In the Alaskan
Territory in 1890’s, the Eskimo inhabited the land, miners discovered
gold, the place filled up with people, and their food source was
running out. Dr. Sheldon Jackson, a Presbyterian minister who served
as an agent of the U.S. Government, surveyed the agriculture possibilities
of the Yukon Territory. He had the idea to introduce domesticated
reindeer to Alaska. Using private investors, he purchased one hundred
seventy reindeer from Siberia and had them shipped to Alaska. There
was a problem. The native Eskimo did not know how to herd reindeer
and the herd perished shortly after their arrival. More purchases
followed and more failures, even after hiring herdsman to look after
Fortunately every failure lead to more extensive research and someone
finally discovered that the Lapps depended on their reindeer for
food, clothing, tools, transportation, and yes, even Reindeer games!
Americans finally figured out that if reindeer were ever to be successfully
introduced to Alaska, it would only take place under Lapp supervision.
The decision was made to select a few families of Laplanders to
do the herding and give instruction to the Eskimo’s. Since there
were no full-blooded Laplanders in America they would have to be
brought from their homeland, along with the reindeer. Advertisements
were placed in several Scandinavian newspapers to acquire service
of men who were knew the reindeer. In all two hundred fifty applications
were received. Selections were made, provisions purchased, and on
February 28Th, 1898 The Manitoba Expedition set sail for the United
States with 539 reindeer, 418 sleds, 511 sets of harness and a 113
herders. The herders consisted of men, women, and children, who
were Lapps, Finns and Norwegians. This project was an apprenticeship
of the U.S. government. Among the herders was my Grandpa MIK who
was then only 19 years old. The expedition was brought to New York
by sea. It then traveled by train to the West Coast, and then north,
on foot and by sled. Grandpa MIK finally reached Alaska and did
what he knew how to do; teach the Eskimo how to herd and care for
the reindeer. The original herd tripled in size with the change
of the seasons and Grandpa MIK finished his apprenticeship with
the U.S. government.
By 1914, under
Lapp management, herds were estimated at 250,000 reindeer and Grandpa
MIK was a vital part of the herding process. He was an employee
of the Lomen Brothers; as well as a friend of the Lomen family.
Grandpa MIK not only helped the native Eskimo, he became a part
of the largest reindeer Industry in history. So now, I have shared
with you how reindeer and my great grandfather came to Alaska. But
wait there is more!!
The Canadian government noted the benefits provided to the Eskimo
by the reindeer. Canada purchased 8,447 reindeer from the Lomen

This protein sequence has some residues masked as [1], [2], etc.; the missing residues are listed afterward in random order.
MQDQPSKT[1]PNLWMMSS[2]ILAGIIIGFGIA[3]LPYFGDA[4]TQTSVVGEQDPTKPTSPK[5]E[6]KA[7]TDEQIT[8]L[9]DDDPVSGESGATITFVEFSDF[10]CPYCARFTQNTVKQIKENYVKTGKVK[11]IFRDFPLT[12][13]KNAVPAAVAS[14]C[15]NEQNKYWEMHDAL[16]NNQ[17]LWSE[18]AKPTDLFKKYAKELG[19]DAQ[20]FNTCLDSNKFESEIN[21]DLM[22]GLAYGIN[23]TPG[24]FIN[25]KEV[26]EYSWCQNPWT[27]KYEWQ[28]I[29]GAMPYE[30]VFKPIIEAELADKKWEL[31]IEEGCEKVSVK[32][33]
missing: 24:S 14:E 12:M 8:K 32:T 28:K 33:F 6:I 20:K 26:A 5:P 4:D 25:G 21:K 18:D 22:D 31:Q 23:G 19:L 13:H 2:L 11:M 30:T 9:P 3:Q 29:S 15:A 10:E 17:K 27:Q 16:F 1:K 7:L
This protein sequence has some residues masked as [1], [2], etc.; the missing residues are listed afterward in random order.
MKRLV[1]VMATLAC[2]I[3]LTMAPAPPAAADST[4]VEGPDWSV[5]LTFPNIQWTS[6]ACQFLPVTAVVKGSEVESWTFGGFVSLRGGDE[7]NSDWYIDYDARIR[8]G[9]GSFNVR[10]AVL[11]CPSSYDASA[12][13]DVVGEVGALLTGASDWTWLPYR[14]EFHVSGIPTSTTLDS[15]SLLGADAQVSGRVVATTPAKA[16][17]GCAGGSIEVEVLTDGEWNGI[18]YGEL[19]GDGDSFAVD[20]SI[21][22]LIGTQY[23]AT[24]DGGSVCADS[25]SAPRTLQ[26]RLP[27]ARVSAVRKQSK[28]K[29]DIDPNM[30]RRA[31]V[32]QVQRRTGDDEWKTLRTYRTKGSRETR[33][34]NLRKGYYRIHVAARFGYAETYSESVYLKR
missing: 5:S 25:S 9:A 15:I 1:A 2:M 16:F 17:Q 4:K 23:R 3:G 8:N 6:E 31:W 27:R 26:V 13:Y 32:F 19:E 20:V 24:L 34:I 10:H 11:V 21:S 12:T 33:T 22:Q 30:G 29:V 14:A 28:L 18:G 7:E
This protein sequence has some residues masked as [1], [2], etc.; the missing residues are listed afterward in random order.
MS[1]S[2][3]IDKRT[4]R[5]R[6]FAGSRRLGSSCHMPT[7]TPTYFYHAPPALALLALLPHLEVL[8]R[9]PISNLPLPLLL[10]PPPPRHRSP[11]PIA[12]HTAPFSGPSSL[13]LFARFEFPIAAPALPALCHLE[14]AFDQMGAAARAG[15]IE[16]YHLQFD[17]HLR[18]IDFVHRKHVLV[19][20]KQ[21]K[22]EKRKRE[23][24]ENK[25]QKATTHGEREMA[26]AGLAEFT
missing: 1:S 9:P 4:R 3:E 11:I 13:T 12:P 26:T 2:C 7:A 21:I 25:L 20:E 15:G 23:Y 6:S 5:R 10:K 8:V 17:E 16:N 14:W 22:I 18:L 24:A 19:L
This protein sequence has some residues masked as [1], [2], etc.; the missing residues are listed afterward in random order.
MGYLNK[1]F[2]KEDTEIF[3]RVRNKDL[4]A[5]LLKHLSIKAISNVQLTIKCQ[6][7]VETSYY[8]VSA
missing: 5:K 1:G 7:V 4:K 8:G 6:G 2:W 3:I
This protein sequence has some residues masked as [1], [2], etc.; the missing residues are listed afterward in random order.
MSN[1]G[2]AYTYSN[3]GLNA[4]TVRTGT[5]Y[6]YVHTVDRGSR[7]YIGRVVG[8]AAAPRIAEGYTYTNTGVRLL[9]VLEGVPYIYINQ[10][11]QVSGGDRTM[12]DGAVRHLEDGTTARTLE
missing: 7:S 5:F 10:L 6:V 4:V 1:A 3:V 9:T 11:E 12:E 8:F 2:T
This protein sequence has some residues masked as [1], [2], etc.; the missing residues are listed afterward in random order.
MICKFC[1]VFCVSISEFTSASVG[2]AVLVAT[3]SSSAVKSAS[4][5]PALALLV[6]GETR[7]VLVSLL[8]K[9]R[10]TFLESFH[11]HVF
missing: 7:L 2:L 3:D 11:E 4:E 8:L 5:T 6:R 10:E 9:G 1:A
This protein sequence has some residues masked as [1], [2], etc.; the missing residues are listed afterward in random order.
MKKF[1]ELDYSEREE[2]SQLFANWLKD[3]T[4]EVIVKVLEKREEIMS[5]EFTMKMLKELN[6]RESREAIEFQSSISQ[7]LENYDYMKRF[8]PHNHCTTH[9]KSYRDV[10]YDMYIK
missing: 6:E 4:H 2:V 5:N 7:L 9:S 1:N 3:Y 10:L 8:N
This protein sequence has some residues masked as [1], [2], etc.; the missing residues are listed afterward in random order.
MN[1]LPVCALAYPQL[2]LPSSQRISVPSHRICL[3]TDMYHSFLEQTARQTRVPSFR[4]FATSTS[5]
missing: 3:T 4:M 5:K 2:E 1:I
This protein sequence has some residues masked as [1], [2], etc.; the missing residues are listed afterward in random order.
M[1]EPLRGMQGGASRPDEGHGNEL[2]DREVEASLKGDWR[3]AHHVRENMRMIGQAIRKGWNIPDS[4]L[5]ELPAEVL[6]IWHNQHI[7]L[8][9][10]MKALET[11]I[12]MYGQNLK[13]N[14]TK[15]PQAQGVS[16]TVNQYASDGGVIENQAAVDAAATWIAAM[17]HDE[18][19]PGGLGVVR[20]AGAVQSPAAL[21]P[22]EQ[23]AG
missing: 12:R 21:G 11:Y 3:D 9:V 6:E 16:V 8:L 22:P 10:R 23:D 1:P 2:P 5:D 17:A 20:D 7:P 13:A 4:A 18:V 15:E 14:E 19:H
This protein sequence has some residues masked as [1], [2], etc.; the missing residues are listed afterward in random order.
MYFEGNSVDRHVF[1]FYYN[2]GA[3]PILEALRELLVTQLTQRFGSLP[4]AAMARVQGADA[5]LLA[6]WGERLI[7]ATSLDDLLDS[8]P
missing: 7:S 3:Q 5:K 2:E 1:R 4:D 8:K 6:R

Reindeer Corporation for introduction into northern Canada. The
Lomen Company would oversee the delivery of the reindeer. The deer
would be driven from Kotzebue Sound in Alaska to the Mackenzie Delta.
The Lomen Brothers decided that there only choice of herders for
this kind of drive would have to be the Lapps . Andy Bahr, a Lapp,
was selected to head the drive. Grandpa MIK was chosen as his second–in-command.
In 1929, “The Artic Moses” and his small band of herders started
out from Alaska with 3000 reindeer, intending to cover the 1500
miles on foot to the Mackenzie Delta in 18 months. These men would
face temperatures of seventy degrees below zero, blizzards, prowling
wolves, boggy tundra, mosquitoes, and ornery reindeer. In the end,
their perilous journey would take more than 5 years to complete.
A single mountain range took an entire year to cross. At the end
of the trip the men ended roughly with the same number of reindeer
they left with, having to raise the ones they lost.
This was the longest trail ride in the history of North America,
and undoubtedly the most remarkable. It had featured semi-wild animals
that most North Americans had never seen, and whose meat they had
never tasted. It had taken the natives of four countries: Canada,
the United States, Norway and Denmark, to succeed and had involved
governments at federal, state and territorial levels.
My grandpa MIK was an incredible man. He left his home at the age
of 19, to come to America to help out the Alaskan natives. He left
his family, his land, and friends all for the love of reindeer,
and the survival of a culture. He returned to Norway to wed my great-grandmother,
but the two immediately returned to Alaska where he continued his
employment with the Lomen Corporation until he retired. It is the
job of my generation to keep this incredible story alive for generations
to come. There are approximately 60 of us Sami descendants (Nilluka's)
in the United States today. Now that I have shared just a touch
of my great grandfather’s story I am proud to say I am a Sami descendant
living in Southeast Texas. Alaska will always be a part of me. It
is my birth place and it is where my great grand father’s legend
© Christy Nilluka Broussard
Shoe Horses, Don't They April 15, 2011 column